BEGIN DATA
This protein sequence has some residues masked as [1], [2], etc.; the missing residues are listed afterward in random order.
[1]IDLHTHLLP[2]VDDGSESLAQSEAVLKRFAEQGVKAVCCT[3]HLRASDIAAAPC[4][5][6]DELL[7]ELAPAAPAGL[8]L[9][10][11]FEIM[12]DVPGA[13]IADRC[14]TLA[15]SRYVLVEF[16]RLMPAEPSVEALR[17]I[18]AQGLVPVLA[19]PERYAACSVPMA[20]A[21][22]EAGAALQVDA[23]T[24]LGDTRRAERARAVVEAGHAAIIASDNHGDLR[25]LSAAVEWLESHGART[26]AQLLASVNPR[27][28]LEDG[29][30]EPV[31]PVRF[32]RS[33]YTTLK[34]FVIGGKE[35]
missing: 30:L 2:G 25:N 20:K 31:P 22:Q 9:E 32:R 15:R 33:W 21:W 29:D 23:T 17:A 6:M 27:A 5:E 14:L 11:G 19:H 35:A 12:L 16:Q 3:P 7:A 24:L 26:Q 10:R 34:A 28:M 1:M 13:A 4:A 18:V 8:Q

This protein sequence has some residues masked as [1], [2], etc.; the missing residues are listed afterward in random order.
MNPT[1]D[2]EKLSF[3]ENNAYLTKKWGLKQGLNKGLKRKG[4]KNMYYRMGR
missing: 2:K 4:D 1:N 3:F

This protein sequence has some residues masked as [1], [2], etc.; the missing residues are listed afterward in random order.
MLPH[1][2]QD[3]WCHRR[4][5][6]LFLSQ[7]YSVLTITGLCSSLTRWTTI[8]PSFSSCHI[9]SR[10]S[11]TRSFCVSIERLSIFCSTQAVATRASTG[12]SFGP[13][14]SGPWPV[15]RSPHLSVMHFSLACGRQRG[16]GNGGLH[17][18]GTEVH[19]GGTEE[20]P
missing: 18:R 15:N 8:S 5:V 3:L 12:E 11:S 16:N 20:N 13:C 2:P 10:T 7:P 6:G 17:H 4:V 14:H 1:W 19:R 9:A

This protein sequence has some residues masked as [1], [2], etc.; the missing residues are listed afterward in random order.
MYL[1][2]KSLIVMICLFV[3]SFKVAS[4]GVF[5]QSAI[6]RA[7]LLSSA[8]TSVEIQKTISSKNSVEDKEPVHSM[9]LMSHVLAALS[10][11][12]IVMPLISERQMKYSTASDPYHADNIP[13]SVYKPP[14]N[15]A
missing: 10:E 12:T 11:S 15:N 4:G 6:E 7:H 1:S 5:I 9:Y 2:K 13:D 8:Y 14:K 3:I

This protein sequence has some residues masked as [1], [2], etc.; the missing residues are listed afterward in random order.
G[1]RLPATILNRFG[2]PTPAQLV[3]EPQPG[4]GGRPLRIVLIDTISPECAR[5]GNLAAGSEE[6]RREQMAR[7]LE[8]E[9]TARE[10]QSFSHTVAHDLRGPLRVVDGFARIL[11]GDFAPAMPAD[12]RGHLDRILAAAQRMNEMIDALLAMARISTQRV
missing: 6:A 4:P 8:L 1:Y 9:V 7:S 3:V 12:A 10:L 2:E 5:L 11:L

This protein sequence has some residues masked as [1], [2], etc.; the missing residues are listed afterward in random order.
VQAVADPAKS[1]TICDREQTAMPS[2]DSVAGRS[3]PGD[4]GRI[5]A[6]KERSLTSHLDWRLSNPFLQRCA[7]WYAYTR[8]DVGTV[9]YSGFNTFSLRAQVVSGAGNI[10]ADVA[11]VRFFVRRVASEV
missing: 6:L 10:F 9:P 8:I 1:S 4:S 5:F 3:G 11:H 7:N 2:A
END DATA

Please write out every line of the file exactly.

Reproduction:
This protein sequence has some residues masked as [1], [2], etc.; the missing residues are listed afterward in random order.
[1]IDLHTHLLP[2]VDDGSESLAQSEAVLKRFAEQGVKAVCCT[3]HLRASDIAAAPC[4][5][6]DELL[7]ELAPAAPAGL[8]L[9][10][11]FEIM[12]DVPGA[13]IADRC[14]TLA[15]SRYVLVEF[16]RLMPAEPSVEALR[17]I[18]AQGLVPVLA[19]PERYAACSVPMA[20]A[21][22]EAGAALQVDA[23]T[24]LGDTRRAERARAVVEAGHAAIIASDNHGDLR[25]LSAAVEWLESHGART[26]AQLLASVNPR[27][28]LEDG[29][30]EPV[31]PVRF[32]RS[33]YTTLK[34]FVIGGKE[35]
missing: 30:L 2:G 25:N 20:K 31:P 22:Q 9:E 32:R 15:R 33:W 21:W 29:D 23:T 17:A 6:M 27:A 5:E 14:L 11:G 19:H 35:A 12:L 16:Q 3:P 7:A 24:L 26:Q 10:R 34:A 28:M 1:M 13:A 4:A 18:V 8:Q

This protein sequence has some residues masked as [1], [2], etc.; the missing residues are listed afterward in random order.
MNPT[1]D[2]EKLSF[3]ENNAYLTKKWGLKQGLNKGLKRKG[4]KNMYYRMGR
missing: 2:K 4:D 1:N 3:F

This protein sequence has some residues masked as [1], [2], etc.; the missing residues are listed afterward in random order.
MLPH[1][2]QD[3]WCHRR[4][5][6]LFLSQ[7]YSVLTITGLCSSLTRWTTI[8]PSFSSCHI[9]SR[10]S[11]TRSFCVSIERLSIFCSTQAVATRASTG[12]SFGP[13][14]SGPWPV[15]RSPHLSVMHFSLACGRQRG[16]GNGGLH[17][18]GTEVH[19]GGTEE[20]P
missing: 18:R 15:N 8:S 5:V 3:L 12:E 11:S 16:N 20:N 13:C 2:P 10:T 7:P 6:G 17:H 4:V 14:H 1:W 19:R 9:A

This protein sequence has some residues masked as [1], [2], etc.; the missing residues are listed afterward in random order.
MYL[1][2]KSLIVMICLFV[3]SFKVAS[4]GVF[5]QSAI[6]RA[7]LLSSA[8]TSVEIQKTISSKNSVEDKEPVHSM[9]LMSHVLAALS[10][11][12]IVMPLISERQMKYSTASDPYHADNIP[13]SVYKPP[14]N[15]A
missing: 10:E 12:T 11:S 15:N 4:G 6:E 7:H 1:S 5:I 9:Y 2:K 13:D 8:Y 14:K 3:I

This protein sequence has some residues masked as [1], [2], etc.; the missing residues are listed afterward in random order.
G[1]RLPATILNRFG[2]PTPAQLV[3]EPQPG[4]GGRPLRIVLIDTISPECAR[5]GNLAAGSEE[6]RREQMAR[7]LE[8]E[9]TARE[10]QSFSHTVAHDLRGPLRVVDGFARIL[11]GDFAPAMPAD[12]RGHLDRILAAAQRMNEMIDALLAMARISTQRV
missing: 6:A 4:P 8:L 1:Y 9:V 7:S 3:V 12:A 10:L 2:E 5:L 11:L

This protein sequence has some residues masked as [1], [2], etc.; the missing residues are listed afterward in random order.
VQAVADPAKS[1]TICDREQTAMPS[2]DSVAGRS[3]PGD[4]GRI[5]A[6]KERSLTSHLDWRLSNPFLQRCA[7]WYAYTR[8]DVGTV[9]YSGFNTFSLRAQVVSGAGNI[10]ADVA[11]VRFFVRRVASEV
missing: 6:L 10:F 9:P 8:I 1:S 4:S 5:F 3:G 11:H 7:N 2:A